The Secret Of Systems

Information In The Information Age.

So, is this a poem or an image… or what, precisely?
This is all a computer gets, and the algorithm has to do the rest.

We live in a world that is knee deep in information. Just walking to the supermarket in our village would add a few details to the log of my mobile phone’s activity.

Well, it would if I carried it about. Information of this kind can never be perfect, and that is on account of the nature of the computer itself. A computer can’t do anything without being told to do it – this can come from another machine, but that machine will have had to be programmed. There’s a problem with programming that I’ll address at another date; suffice it to say that the programmers act out of their comfort zones. What they see is all they can see. This post will take a look at a different angle of what people want that satisfies their comfort zone. That is to say, what people want to see, where the reality is a whole lot simpler.

Continue reading “Information In The Information Age.”

Economics · Modern Times

Grenfell Tower.

Well, it’s been all over the news. The inferno that engulfed a tower block was on the front pages from Bild Zeitung to The Times Of India. I’ve read several interesting posts regarding this incident and one brought me a snippet of news that really made me realize what a parlous state the British economy is in today.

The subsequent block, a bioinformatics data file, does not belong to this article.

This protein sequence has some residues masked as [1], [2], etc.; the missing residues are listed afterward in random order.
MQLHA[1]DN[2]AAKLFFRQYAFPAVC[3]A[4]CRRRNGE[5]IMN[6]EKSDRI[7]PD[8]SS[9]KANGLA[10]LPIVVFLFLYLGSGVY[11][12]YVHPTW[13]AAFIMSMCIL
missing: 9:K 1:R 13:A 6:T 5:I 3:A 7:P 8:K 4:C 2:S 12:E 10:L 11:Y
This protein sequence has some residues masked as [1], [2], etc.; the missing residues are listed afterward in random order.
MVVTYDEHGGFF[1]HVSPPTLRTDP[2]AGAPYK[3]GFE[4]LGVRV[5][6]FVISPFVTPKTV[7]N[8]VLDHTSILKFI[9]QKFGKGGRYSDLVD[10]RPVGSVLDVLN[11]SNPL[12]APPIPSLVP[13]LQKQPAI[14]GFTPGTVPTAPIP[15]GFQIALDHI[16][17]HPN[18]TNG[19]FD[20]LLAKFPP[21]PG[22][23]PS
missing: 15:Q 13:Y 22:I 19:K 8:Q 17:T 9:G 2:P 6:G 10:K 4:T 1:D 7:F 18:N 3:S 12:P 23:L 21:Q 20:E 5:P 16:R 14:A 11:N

Bill40 spoke of how the costs saved on the renovation job was £5,000. And he put this in bold numbers because the sum was so tiny. I know five grand is a lot to many people, but in terms of building, it’s the equivalent of one euro cent. That is to say, you can’t buy anything with that kind of money.

Not in building renovation, at least. The scaffolding for that job would have cost in excess of £30,000. Five grand is peanuts.

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A Sideways View · The Comfort Zone

A Sideways View Of Fences.

Please note that we are working inside the comfort zone here. Everything that is done fits in with how the bureaucrat sees the world – and in that he can't see anything else, nothing else can happen.
The bureaucrat’s answer to a pathway: something to block it. A fence. You can see where my path lay, there is a road in the background that leads to the allotments.

It was a good few years ago now that the council dug a tunnel under the motorway and railway to allow cyclists a quicker route from the north of our village to the south. This reduced my journey from over a kilometre to one that is a lot less. My allotment is within 300m of my home, it’s just that there’s a double track railway and a six lane highway in that space along with a minor road. Not the kind of thing one wants to cross on a dark night, even if it were possible what with all the barriers they’ve put up. Thus a tunnel was a welcome addition to our village.

Continue reading “A Sideways View Of Fences.”

A Human Menagerie · The Comfort Zone

The Unthinking Biochemist.